April 22, 2012 is the 42nd celebration of Earth Day, a day that is intended to inspire awareness and appreciation for the Earth's natural environment. The first Earth Day focused on the United States, but it has grown over the years and is now celebrated in more than 175 countries every year. The U.S. Department of Energy will be celebrating Earth Week April 16-20 in the Forrestal Building and April 23-29 in Germantown.
Many of the program offices, including the Office of Scientific and Technical Information(OSTI) will have displays, plus there will be activities such as environmental films, green bag lunches, nature walks and talks, children’s activities, free recycling of personal electronics, a farmers marketand community activity days. The Earth Week activities are sure to be fun, and it is a great opportunity to see how the Department is “Changing Behavior to Reduce DOE’s Carbon Footprint.”
“Pure mathematics is, in its way, the poetry of logical ideas.”
As you prepare your taxes, keep in mind that April is Mathematics Awareness Month. This year’s theme is, “Mathematics, Statistics and the Data Deluge”.
Mathematics is used throughout the world as an essential tool in many fields, including natural science, engineering, medicine and the social sciences. Large amounts of data are collected every day, and scientific data comes in massive amounts from supercomputers, sensor networks, astronomical instruments and other devices. These data need to be sorted out and understood in order to be useful.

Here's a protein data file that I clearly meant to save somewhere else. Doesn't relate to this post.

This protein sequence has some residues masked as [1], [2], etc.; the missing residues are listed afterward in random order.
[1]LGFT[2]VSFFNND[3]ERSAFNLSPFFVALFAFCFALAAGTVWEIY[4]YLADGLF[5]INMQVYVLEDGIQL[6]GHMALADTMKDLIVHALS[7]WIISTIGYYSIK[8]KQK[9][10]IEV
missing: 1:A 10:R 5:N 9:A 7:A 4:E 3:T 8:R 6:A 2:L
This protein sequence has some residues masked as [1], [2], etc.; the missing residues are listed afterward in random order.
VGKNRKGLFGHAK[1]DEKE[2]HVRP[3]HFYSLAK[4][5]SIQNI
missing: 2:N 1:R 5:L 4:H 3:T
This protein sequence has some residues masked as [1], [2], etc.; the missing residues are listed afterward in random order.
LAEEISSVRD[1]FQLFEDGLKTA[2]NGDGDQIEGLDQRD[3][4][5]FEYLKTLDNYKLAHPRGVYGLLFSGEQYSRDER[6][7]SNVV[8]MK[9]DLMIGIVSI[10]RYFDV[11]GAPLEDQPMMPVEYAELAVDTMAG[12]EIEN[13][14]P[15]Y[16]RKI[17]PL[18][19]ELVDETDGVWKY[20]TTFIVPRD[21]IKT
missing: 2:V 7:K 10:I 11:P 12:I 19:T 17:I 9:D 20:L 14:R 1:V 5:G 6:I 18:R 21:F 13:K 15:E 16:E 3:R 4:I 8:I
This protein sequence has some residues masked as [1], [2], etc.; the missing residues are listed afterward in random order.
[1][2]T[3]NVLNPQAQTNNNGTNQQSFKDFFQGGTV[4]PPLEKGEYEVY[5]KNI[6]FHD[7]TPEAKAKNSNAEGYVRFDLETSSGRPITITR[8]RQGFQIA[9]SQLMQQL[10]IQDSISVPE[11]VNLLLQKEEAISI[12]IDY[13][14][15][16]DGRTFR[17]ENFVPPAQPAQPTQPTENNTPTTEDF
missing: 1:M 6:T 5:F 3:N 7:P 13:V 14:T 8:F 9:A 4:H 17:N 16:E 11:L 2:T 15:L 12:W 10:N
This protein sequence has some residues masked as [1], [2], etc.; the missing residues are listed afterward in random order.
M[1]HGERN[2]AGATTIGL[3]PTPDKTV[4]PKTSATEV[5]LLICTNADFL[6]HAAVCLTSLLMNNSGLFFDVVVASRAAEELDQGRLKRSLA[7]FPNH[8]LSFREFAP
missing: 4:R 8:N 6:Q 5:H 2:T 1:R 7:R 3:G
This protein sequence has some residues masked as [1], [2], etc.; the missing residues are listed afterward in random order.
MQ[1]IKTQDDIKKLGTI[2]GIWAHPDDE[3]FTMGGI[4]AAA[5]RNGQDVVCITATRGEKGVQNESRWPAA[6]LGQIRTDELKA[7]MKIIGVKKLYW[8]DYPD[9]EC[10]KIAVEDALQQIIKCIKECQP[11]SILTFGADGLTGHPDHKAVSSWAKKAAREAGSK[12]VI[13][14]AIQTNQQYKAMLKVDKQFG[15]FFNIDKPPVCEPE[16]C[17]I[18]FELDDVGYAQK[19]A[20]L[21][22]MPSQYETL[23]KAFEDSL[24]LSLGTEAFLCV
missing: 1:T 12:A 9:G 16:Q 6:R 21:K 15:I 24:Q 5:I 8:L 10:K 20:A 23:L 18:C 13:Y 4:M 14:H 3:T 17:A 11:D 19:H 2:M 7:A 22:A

April 9 - 14 is National Library Week, a time to honor the contributions of libraries, librarians and library workers in schools, campuses and communities nationwide. First sponsored in 1958, it is a national observance sponsored by the American Library Association (ALA) and libraries across the country. It is a time to celebrate the contributions of our nation’s libraries and librarians and to promote library use.
National Engineers’ Week was started in 1951 by the National Society of Professional Engineers. The celebration is held in conjunction with President George Washington's Birthday; our first President is considered by many engineers to be the nation's first engineer because of his survey work.
Engineers use imagination and analytical skills to invent, design, improve and build things and turn ideas into reality, apply basic research and dream up creative and practical solutions. Engineering has made numerous contributions to modern life, and has made it more comfortable, safe and prosperous. Engineers change the world.
Sometimes something complex can work so seamlessly that it’s easy to miss. We think that’s the case with our solution in achieving search interoperability.
As you may know, “search interoperability” is just a fancy way of saying that lots of scientific databases scattered far and wide can be made to work together so that your job as a seeker of science information is easy. You can go to one search box, say Science.gov, type in your search term, and get results from over a hundred important repositories and a couple of thousand scientific websites – with one click.